Do you know someone who lies frequently about any and everything?
Have you caught someone in a few lies and wonder why they continue to engage in the behavior?
If so, you are obviously dealing with a pathological liar.
What most people fail to recognize about pathological liars is that they often lack the ability to empathize with others (walk in your shoes), feel guilty about their behavior, and have trouble controlling their innate impulse to lie. For most of us, it is very difficult to lie with a straight face and quite easy to feel guilty about the lie. But for someone with pathological behaviors, it is rather easy for them to lie while exhibiting behaviors and emotions that make the lie believable.
What is most interesting about pathological liars is that many of them know how to control their emotions in such a way that lying can look like the truth to us.
This article will explore ways to protect yourself from pathological liars and identify their modus operandi.
Pathological lying is very different from telling a “fib” or “white lie.” The lying is insidious, evil, and sometimes vindictive. Some individuals have developed skill in lying to others and have no fear or regret. Some may even lie to a Judge, police officer, therapist, psychiatrist, family member, spouse, supervisor, etc. with no remorse. They can also present as very calm or charming, provide appropriate eye contact, maintain normal breathing rhythms, be personable or friendly, and have calm body language. These individuals certainly fit the description of a sociopath and can be very dangerous.
The tragic reality for those who work with, live with, or know a pathological liar is that they are almost always victims. Sometimes you are a part of a lie and may not even know it. Other times, you may know the person is lying, but due to the person being personable and friendly, you may struggle to even consider the fact that maybe you are being lied to.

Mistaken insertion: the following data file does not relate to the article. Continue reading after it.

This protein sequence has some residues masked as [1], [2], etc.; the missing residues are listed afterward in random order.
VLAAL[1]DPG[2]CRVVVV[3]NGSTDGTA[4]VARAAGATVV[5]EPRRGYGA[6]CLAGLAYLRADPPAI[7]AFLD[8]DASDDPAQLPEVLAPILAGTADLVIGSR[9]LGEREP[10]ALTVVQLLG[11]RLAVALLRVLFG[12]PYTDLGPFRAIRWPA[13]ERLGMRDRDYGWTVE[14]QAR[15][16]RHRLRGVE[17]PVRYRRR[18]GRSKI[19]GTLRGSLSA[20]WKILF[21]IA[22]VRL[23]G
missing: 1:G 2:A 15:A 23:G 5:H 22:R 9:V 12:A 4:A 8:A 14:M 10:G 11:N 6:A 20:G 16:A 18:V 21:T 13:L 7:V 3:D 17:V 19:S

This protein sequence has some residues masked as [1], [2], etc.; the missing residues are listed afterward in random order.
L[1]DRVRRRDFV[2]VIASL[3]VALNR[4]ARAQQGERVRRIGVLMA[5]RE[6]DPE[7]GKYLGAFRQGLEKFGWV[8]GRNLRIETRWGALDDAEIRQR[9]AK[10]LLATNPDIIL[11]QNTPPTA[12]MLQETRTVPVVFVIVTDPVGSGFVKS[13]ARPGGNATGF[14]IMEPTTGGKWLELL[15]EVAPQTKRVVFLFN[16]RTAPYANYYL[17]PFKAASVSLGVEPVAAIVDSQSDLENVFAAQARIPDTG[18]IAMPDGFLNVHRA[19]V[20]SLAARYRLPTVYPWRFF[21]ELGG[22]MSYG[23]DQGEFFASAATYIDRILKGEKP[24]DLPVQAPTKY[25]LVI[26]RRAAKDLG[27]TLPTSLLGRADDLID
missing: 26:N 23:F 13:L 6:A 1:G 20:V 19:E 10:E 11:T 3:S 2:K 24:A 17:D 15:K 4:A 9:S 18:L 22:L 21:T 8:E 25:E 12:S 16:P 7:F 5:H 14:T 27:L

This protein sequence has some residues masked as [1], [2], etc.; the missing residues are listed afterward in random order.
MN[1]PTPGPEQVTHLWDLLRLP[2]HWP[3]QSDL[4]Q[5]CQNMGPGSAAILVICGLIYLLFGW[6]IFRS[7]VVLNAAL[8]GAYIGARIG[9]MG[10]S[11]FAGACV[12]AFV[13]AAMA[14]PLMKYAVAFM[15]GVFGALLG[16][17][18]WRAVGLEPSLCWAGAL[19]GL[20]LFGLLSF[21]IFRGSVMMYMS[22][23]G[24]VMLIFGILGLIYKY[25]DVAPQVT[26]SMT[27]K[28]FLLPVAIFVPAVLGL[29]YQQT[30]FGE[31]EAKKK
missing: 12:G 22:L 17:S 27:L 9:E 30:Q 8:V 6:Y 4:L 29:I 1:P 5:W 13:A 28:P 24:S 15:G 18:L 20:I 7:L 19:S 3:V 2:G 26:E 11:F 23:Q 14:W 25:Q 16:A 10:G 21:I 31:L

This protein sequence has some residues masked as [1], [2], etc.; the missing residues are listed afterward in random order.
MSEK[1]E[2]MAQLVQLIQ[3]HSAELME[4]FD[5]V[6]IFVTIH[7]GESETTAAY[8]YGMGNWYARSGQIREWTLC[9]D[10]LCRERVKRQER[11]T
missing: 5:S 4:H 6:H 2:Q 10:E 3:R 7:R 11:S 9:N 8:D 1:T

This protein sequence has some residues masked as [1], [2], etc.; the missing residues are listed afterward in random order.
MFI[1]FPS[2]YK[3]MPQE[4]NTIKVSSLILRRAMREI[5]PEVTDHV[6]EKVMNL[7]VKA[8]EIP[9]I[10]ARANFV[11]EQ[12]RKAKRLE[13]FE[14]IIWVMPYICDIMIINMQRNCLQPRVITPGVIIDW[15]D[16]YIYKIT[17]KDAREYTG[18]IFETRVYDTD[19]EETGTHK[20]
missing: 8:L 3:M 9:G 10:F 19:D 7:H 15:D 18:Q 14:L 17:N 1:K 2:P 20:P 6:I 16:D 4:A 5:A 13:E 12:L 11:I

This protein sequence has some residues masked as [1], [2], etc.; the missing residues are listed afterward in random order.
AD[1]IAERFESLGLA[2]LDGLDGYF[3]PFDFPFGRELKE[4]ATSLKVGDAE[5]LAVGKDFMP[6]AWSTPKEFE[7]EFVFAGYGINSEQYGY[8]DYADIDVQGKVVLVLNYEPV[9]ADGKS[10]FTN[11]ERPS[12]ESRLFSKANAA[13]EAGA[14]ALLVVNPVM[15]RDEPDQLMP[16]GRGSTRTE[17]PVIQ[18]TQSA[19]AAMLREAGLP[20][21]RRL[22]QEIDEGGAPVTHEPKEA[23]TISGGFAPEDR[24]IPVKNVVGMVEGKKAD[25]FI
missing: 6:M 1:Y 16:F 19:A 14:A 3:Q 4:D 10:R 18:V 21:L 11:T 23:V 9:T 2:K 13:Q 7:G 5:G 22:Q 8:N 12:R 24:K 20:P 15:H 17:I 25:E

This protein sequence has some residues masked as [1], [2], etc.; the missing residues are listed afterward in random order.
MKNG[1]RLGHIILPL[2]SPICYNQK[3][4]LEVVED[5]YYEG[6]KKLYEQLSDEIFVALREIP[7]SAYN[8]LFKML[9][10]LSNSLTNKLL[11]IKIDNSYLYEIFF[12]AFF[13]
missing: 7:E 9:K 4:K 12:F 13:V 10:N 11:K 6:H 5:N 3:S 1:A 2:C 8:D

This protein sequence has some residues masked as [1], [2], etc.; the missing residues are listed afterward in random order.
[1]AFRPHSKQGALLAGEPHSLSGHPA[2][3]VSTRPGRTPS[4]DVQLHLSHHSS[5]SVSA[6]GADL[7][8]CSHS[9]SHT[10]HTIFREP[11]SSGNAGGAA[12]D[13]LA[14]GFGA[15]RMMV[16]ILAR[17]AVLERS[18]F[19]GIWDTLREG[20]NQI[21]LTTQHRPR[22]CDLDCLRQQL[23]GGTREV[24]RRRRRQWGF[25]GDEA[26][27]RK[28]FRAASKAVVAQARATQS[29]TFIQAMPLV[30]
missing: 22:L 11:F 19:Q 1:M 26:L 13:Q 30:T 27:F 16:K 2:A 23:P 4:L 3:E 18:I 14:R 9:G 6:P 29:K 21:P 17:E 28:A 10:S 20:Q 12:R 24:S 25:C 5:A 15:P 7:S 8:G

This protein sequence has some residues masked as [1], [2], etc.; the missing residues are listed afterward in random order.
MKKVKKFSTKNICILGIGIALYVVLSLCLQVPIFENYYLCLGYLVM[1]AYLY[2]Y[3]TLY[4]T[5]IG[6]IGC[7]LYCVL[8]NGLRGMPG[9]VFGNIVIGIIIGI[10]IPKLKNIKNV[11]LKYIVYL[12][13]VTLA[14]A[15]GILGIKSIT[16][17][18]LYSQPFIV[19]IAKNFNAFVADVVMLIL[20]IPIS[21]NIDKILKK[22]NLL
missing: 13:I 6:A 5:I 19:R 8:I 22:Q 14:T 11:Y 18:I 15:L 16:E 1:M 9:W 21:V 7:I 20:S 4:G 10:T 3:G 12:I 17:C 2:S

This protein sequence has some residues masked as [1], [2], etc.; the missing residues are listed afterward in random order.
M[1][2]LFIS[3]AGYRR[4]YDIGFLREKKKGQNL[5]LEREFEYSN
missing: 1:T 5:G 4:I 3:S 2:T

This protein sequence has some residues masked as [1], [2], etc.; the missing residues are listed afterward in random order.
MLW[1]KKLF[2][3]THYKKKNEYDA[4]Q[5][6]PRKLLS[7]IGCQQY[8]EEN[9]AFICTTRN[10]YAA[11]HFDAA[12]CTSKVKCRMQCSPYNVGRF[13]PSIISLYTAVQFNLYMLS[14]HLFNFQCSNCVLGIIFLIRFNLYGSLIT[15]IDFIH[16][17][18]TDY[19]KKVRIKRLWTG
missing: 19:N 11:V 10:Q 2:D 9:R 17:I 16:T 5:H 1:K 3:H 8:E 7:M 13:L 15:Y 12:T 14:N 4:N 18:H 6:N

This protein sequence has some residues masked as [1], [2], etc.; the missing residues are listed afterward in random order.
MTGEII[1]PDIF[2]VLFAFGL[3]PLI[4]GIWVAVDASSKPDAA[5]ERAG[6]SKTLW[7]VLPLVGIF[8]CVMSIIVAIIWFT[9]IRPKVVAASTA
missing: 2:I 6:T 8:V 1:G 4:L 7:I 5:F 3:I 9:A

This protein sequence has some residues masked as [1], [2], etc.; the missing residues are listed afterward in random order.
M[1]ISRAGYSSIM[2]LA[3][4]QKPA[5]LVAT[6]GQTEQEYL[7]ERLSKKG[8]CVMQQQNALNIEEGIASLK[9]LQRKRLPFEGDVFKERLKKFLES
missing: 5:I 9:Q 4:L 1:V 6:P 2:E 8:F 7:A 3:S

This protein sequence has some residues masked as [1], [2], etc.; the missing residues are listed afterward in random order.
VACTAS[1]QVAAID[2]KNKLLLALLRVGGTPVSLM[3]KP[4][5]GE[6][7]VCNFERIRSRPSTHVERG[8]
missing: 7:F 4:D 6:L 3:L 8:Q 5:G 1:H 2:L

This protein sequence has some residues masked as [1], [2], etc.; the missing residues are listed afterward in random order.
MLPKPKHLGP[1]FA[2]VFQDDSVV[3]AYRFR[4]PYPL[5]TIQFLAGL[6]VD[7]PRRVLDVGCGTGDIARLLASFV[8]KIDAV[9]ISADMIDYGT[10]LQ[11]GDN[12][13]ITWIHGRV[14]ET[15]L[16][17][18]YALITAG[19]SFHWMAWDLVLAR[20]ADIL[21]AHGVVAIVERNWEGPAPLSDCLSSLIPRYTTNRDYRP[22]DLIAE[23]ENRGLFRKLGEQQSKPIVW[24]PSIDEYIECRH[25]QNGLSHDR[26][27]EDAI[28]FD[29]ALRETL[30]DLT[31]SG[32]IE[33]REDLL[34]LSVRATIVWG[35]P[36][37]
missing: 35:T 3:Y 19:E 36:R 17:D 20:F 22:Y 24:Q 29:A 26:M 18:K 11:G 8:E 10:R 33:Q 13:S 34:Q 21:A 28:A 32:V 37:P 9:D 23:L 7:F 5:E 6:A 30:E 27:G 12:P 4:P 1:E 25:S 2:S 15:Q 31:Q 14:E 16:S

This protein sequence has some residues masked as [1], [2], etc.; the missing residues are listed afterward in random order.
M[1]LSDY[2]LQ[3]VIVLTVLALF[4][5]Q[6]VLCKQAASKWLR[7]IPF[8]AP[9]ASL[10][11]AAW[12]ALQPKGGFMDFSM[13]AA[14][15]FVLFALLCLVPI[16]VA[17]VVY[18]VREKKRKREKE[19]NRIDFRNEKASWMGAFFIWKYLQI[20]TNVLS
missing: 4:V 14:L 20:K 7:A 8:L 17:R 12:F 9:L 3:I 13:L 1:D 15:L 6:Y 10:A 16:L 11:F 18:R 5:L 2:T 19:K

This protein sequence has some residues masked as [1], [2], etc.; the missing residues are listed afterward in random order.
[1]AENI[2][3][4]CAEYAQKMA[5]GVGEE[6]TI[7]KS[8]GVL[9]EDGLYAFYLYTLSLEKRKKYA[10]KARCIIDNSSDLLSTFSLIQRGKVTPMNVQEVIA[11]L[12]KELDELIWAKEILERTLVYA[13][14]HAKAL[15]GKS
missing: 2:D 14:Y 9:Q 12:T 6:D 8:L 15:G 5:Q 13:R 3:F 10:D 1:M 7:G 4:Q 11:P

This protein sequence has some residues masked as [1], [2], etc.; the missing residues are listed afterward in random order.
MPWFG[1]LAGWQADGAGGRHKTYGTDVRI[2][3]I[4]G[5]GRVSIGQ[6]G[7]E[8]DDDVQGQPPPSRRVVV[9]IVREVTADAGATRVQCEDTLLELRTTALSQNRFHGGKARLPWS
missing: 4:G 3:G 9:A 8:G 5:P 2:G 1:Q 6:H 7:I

In other cases, you might also struggle to convince others that a respected or liked person is in fact lying. As a result of some pathological liars displaying charming, intelligent, and sociable behaviors, most of society is blinded to their obvious social, emotional, and cognitive deficits.
There are certainly ways to protect yourself from a destructive person who sends whirlpools of confusion into your life. You should take every lie seriously and strive to remember:
- Avoid engaging the pathological liar: If you sense that you are being lied to, perhaps you are. We all have an “internal compass” that signals trouble or peace, truth or fiction. Trust that. There are situations in which you might feel someone is being untrue but later find out they were telling the truth. But in many cases, we, as humans, are good barometers. If you sense that someone is lying to you, don’t make the person feel comfortable by agreeing, nodding, or laughing about it. A blank stare might do the trick in shutting down the lie.
- Call them out: Sometimes it’s perfectly fine to point out that something isn’t adding up. You could most certainly put it on yourself by saying “for some reason, I am confused. Can you explain that to me again?” In counseling sessions, the use of confrontation can be powerful if used appropriately and with tact. Confrontation does not mean creating an argument but creating an acknowledgment that information isn’t adding up. For example, a confrontation might include you stating “…that’s not what I see happening because I spoke with the Principal and he showed me documentation that you skipped school at 2:00pm on Monday.” Confrontation is using facts to undercut the lie.